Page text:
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The NeuroGeneration and Humankind’s Quest to Enhance the Brain

Some peo­ple may be uneasy with the idea of “brain enhance­ment,” but the quest to boost our brain­pow­er is noth­ing new; it is an essen­tial part of human nature. Ever since Homo sapi­ens emerged near­ly 200,000 years ago, we have been search­ing for ways to upgrade the hard­ware and wet­ware in our heads, and we’ve been cre­at­ing and using tools to help us do it—physical and cog­ni­tive tools that help us solve prob­lems and com­plete tasks more effi­cient­ly, tools that extend our nat­ur­al abil­i­ties and allow us to do things that weren’t pos­si­ble before. Lan­guage, num­bers, sci­ence, education—these are all tools we’ve devel­oped to improve our men­tal capac­i­ties.

Our most pow­er­ful tool for nav­i­gat­ing the ever-chang­ing world, how­ev­er, is the brain itself. It took bil­lions of years for mod­ern humans to arrive on earth, and although we con­tin­ue to evolve genet­i­cal­ly, this process occurs at a painstak­ing­ly slow pace. Our brain is nature’s way of allow­ing us to adapt more quick­ly than we evolve. It’s the cog­ni­tive machin­ery that lets us cre­ate and cope with the mod­ern world.

This most vital asset is also the seat of the self and the cen­ter of our per­son­al uni­verse. Every­thing we see, hear, and smell is a prod­uct of our brain, which fil­ters the data gath­ered by our sens­es and con­verts it into the mod­el of real­i­ty we expe­ri­ence. And yet we still know sur­pris­ing­ly lit­tle about the organ that is respon­si­ble for our human con­di­tion. Cour­tesy of recent advances in imag­ing tools, how­ev­er, we’ve begun to unlock some of the secrets of the human brain. And of every­thing we have learned so far, the thing I find most amaz­ing is that it is built to change. Our human brain is three pounds of pure poten­tial.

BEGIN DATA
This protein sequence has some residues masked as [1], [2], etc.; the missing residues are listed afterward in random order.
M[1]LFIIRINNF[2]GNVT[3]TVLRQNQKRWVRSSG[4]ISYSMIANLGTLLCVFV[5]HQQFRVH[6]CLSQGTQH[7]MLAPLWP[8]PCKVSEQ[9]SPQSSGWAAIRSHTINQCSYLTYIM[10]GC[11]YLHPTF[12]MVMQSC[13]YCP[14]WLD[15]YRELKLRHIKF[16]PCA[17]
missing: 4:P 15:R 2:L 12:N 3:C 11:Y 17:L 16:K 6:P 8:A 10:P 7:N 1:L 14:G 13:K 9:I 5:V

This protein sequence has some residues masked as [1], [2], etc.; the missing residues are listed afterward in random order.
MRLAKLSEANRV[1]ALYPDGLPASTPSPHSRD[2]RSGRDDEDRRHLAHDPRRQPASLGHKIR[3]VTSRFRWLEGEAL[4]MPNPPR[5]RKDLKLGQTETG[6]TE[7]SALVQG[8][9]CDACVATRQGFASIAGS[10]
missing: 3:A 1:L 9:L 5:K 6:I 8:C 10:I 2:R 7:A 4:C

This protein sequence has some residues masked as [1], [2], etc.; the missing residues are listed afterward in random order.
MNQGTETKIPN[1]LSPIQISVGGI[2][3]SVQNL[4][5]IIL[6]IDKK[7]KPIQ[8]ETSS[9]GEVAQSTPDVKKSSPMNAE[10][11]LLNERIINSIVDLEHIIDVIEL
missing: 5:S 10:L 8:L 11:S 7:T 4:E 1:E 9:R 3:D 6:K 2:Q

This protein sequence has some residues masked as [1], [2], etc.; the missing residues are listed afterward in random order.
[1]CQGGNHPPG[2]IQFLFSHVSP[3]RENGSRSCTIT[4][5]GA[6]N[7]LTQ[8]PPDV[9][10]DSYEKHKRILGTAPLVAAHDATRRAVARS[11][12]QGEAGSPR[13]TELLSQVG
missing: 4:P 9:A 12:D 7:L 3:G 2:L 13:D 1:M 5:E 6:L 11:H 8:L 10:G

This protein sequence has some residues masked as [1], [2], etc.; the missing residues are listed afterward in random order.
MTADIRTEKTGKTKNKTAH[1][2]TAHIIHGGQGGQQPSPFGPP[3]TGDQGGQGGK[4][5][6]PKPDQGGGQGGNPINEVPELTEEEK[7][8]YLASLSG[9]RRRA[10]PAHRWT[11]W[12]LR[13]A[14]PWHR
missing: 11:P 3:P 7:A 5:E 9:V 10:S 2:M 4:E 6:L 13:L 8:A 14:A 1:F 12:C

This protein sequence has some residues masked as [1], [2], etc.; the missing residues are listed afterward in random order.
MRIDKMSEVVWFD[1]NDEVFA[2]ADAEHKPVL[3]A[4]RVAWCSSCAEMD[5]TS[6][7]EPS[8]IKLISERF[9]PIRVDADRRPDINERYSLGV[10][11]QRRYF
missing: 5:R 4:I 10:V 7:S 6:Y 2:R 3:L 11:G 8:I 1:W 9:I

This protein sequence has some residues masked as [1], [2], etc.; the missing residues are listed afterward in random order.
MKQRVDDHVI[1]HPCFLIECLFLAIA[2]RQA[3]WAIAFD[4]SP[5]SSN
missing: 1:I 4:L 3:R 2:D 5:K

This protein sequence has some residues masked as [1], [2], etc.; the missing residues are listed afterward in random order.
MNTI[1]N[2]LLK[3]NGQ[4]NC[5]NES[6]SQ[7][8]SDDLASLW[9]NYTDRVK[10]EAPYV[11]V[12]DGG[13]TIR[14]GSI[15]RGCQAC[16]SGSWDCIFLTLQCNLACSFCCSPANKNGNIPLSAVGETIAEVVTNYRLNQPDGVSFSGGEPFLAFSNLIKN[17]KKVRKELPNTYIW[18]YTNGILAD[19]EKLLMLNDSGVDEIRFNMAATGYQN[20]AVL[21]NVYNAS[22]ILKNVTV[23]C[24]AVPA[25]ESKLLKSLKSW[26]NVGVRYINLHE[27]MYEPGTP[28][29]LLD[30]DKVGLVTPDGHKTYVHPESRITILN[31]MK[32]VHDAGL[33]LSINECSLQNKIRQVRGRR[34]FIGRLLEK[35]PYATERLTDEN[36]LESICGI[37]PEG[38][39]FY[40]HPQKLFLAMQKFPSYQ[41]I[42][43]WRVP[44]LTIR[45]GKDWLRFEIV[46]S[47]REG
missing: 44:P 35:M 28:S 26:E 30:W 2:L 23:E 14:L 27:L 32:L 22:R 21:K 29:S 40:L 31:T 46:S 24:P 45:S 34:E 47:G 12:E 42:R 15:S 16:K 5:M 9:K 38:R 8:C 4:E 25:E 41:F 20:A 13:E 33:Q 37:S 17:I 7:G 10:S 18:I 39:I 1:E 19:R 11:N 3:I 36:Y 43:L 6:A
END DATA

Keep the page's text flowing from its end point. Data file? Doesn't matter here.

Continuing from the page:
For cen­turies, most doc­tors and sci­en­tists believed that the brain was a fixed enti­ty. Longheld the­o­ries claimed that once you reached adult­hood, the neu­rons, synaps­es, grey mat­ter, and white mat­ter in your skull could not be changed. Correction—it could change, but only in one way: for the worse. Injury could dam­age your brain, and recov­ery was thought to be impos­si­ble. Old age could lead to the death of neu­rons, which could nev­er be replaced. If you had a men­tal health con­di­tion, you were stuck with it for the rest of your life.